One senses mortality throughout “The Serial Portrait: Photograph and Identity in the Last One Hundred Years.” The National Gallery of Art exhibition traces a practice mostly peculiar to photography: the creation of multiple images of the same person, often self-portraits, tracing changes in identity that occur naturally over time or through manipulation of self-expression. In the first room of the show, male photographers focus on the female form, often their wives or paramours, producing visual essays that inevitably track the effects of aging. In later rooms, the serial photography project grows more experimental, more a question of identity, manipulations of gender and class. But death is always around the corner.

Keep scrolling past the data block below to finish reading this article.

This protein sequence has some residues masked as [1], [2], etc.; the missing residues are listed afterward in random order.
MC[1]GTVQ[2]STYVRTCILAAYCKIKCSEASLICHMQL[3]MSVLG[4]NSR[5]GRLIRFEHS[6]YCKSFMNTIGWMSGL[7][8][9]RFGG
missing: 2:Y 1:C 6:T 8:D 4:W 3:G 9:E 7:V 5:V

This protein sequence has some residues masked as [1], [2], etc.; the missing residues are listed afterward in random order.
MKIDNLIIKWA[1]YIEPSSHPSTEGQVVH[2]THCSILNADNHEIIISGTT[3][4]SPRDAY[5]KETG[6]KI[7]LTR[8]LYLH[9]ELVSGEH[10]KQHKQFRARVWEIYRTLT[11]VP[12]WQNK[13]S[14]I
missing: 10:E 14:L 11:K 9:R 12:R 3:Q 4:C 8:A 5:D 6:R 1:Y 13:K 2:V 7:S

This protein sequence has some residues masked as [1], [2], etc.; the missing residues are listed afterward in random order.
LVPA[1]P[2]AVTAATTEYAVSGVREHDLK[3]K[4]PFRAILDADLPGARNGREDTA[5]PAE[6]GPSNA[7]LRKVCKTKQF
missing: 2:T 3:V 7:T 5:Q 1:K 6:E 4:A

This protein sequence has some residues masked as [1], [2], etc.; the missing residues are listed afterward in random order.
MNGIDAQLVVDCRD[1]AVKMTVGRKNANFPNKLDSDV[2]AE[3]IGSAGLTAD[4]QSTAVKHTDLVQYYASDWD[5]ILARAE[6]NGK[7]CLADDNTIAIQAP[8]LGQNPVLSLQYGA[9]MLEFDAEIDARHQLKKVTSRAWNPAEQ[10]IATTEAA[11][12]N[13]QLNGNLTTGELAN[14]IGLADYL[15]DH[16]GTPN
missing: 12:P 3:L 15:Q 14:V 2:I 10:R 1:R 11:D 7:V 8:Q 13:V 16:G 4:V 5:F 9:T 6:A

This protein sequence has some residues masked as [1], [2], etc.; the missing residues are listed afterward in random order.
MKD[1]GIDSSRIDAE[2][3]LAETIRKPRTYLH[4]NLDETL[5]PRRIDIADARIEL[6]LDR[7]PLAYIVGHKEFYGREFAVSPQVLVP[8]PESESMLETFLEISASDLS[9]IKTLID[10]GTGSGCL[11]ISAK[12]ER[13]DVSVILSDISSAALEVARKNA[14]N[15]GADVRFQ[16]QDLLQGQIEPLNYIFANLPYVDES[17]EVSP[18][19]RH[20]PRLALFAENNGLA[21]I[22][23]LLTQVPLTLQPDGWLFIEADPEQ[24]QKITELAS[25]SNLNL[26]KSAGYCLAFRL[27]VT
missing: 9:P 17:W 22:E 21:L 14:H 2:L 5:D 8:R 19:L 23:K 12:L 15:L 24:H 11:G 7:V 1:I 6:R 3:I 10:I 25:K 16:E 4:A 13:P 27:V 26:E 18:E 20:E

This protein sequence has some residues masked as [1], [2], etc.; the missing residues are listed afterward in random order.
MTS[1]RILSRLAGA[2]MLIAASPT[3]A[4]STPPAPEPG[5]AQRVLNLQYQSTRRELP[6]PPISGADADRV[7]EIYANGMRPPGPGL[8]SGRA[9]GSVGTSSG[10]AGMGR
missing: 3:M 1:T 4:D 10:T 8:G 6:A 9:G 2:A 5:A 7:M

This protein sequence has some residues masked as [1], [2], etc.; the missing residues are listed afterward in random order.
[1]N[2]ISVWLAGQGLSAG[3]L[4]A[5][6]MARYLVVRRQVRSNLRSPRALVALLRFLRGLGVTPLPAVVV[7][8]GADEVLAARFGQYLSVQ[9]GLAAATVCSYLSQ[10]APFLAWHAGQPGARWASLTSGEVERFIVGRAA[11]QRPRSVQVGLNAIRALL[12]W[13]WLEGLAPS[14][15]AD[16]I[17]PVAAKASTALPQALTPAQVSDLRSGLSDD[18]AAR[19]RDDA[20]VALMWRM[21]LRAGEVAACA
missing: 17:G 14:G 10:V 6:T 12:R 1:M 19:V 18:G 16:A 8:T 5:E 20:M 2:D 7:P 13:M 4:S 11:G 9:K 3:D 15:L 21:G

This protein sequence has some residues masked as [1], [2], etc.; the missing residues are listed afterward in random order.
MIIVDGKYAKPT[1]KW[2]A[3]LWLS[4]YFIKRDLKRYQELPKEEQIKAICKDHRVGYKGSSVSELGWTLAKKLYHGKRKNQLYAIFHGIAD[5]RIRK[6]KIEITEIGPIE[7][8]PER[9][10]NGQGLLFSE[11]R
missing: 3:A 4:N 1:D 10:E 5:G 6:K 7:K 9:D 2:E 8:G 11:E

Nicholas Nixon’s “The Brown Sisters” dominates an entire wall, and, although full of life, the work leaves one with a shudder. An ongoing project, this collection of 37 prints documents the photographer’s wife and her three sisters in photographs made each year since 1975. Displayed in a grid of four rows, the photographs offer without comment what seems a miracle: a sustained communion among four sisters over almost four decades. But the lowest row, only seven photographs long, is terrifying. Will it be completed? When will this group of four be a group of three, then two, then one? What is the end of this project?